In September 2015, I attended two weddings. The first wedding was for a former student set in another forest. It was beautiful and early. The second wedding, on the 19th, was for a former Young Life student.  This became a group road trip to Southern California, and we stayed in a nice hotel—the wedding was right on the beach!

Each September has been an upward spiral of increasing emotional and spiritual health. God has scaffolded His intense closeness with me: when I was at my lowest, I most vividly sensed His presence and frequently saw His messages of encouragement to me. As I got healthier, there were fewer events, trips, and obvious little notes from God. I went through counseling during this time (fall 2014 through late winter 2016), and a few months after I finished counseling, I enrolled in Sustainable Faith’s School of Spiritual Direction.

On September 19, 2016 I technically worked, but I went on a field trip with my freshmen students to a university in the forest. It was like a little trip for me, and the forest always relaxes me. Then, a few days after that, I attended my first Sustainable Faith year-one module; it was the first time I shared my story in person with strangers. I felt terrified, loved, and heard.

In September 2017, I felt a bit more on edge. My dad had successful heart surgery, but I was nervous for him nonetheless. I took off on the 19th to be with him and my stepmom; I was grateful to be able to spend that time with them, even if it was in a hospital. Shortly after that, I had my first, year-two module for Sustainable Faith. Compared to who I was the year before, I felt significantly more at peace inside. I was blessed to have a cohort of friends with whom I had bonded and grown in Christ.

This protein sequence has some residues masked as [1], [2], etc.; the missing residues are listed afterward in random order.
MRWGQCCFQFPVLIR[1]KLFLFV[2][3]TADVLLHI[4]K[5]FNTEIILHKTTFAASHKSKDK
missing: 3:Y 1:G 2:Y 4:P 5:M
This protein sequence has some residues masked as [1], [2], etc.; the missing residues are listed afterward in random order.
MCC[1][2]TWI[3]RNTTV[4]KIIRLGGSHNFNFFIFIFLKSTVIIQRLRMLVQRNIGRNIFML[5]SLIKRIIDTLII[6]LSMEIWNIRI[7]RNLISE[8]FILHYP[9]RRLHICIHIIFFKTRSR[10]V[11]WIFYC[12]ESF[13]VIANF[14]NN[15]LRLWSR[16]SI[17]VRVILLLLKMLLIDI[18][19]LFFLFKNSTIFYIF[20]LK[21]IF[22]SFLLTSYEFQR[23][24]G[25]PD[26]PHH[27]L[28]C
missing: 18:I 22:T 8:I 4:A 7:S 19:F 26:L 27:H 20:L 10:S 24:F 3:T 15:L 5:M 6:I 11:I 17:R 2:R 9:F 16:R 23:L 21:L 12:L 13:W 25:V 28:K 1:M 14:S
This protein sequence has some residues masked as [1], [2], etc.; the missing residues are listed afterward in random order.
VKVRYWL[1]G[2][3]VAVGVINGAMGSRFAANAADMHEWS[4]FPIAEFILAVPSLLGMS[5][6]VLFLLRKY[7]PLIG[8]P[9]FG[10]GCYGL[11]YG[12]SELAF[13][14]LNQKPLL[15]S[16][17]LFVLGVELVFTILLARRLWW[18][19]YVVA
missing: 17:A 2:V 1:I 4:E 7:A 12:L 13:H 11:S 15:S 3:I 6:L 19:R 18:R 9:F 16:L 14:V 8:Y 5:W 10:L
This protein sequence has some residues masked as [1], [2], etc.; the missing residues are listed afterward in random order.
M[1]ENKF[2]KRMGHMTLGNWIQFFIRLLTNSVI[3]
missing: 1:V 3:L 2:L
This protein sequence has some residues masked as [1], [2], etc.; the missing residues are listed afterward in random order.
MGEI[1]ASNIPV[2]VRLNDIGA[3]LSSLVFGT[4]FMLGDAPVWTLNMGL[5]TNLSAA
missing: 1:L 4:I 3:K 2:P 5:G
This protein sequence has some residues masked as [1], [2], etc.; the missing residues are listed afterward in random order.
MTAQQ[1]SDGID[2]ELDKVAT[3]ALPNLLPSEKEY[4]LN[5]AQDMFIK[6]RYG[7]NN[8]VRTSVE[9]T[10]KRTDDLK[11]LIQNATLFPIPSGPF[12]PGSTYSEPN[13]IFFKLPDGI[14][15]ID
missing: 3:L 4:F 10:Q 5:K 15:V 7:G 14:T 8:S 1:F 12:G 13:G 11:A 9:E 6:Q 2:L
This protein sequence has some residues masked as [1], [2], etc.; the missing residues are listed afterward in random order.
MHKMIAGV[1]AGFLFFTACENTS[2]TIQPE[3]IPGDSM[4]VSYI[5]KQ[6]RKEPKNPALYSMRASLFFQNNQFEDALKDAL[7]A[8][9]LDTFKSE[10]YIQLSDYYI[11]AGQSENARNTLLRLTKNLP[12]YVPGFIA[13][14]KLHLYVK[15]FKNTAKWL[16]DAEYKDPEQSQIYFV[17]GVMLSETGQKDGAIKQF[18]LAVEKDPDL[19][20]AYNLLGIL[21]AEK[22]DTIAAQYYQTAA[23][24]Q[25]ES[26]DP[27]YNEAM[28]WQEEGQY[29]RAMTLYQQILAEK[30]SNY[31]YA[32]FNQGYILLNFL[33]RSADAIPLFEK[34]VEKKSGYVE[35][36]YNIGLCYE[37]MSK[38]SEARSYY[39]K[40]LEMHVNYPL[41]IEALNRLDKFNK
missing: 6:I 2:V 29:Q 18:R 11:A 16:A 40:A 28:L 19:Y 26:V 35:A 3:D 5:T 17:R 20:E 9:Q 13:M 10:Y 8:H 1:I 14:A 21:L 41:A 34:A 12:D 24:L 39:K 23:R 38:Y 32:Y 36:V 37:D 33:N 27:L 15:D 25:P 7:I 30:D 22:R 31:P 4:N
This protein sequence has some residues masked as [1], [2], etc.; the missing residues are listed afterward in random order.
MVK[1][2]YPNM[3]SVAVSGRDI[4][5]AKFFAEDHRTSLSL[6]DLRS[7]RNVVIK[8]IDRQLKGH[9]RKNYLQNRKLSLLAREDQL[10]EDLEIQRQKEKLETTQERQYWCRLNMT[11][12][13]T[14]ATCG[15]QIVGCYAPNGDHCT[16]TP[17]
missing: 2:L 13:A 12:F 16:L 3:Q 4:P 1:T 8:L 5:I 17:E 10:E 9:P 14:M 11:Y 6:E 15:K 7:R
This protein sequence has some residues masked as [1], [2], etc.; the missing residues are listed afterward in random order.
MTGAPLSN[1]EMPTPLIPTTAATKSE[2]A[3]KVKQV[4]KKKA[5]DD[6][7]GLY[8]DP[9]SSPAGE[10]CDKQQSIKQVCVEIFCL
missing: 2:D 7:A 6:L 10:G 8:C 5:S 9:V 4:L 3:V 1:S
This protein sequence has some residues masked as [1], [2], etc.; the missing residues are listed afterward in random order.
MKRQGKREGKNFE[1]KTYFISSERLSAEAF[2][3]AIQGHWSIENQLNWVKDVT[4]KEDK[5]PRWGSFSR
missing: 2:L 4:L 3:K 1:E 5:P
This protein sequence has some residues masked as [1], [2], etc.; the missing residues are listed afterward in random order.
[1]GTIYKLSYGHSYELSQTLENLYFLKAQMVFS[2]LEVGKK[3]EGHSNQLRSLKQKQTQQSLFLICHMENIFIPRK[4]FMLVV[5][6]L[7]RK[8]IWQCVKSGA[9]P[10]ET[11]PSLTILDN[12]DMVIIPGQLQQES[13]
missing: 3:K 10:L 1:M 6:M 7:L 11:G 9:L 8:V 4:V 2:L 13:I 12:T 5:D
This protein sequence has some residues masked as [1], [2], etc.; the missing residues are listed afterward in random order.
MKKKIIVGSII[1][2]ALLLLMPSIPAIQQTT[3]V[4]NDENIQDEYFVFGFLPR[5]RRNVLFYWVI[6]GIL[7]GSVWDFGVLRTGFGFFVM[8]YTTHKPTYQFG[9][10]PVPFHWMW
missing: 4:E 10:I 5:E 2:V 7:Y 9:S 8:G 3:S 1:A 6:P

Today is September 19, 2018. I was reflecting on finishing this post today, and the reminder of this day’s personal significance felt so much more intense that I even accidentally wrote “2013” when I wrote the date on my board before school this morning; one of my students pointed it out in second hour. For some reason, this year has been more emotional as I have reflected on my annual September journey. Perhaps I’ve been more emotional this year because I have fruitlessly gotten my hopes up a few times in the last few years; I am still waiting on God to fulfill His promise to me that He made some time in September 2013, after that fateful night. I thought His promise was going to be fulfilled in specific ways over the years, and I have been wrong each time. In spite of that heartache, I am in the best place I have ever been. I am thankful for how God has continued to heal and grow me from September to September, and I can truly echo the hymn, “It is well with my soul” as I conclude this September liturgy.

September

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When Your Undoing Remakes You

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September 19, 2013 was my watershed moment, although I didn’t know it at the time; I even later got the date tattooed under a butterfly tattoo I already had on my back, which represented my hope for God’s renewal of me.  This day was not my only trauma in life, but it embodied the day my life switched tracks.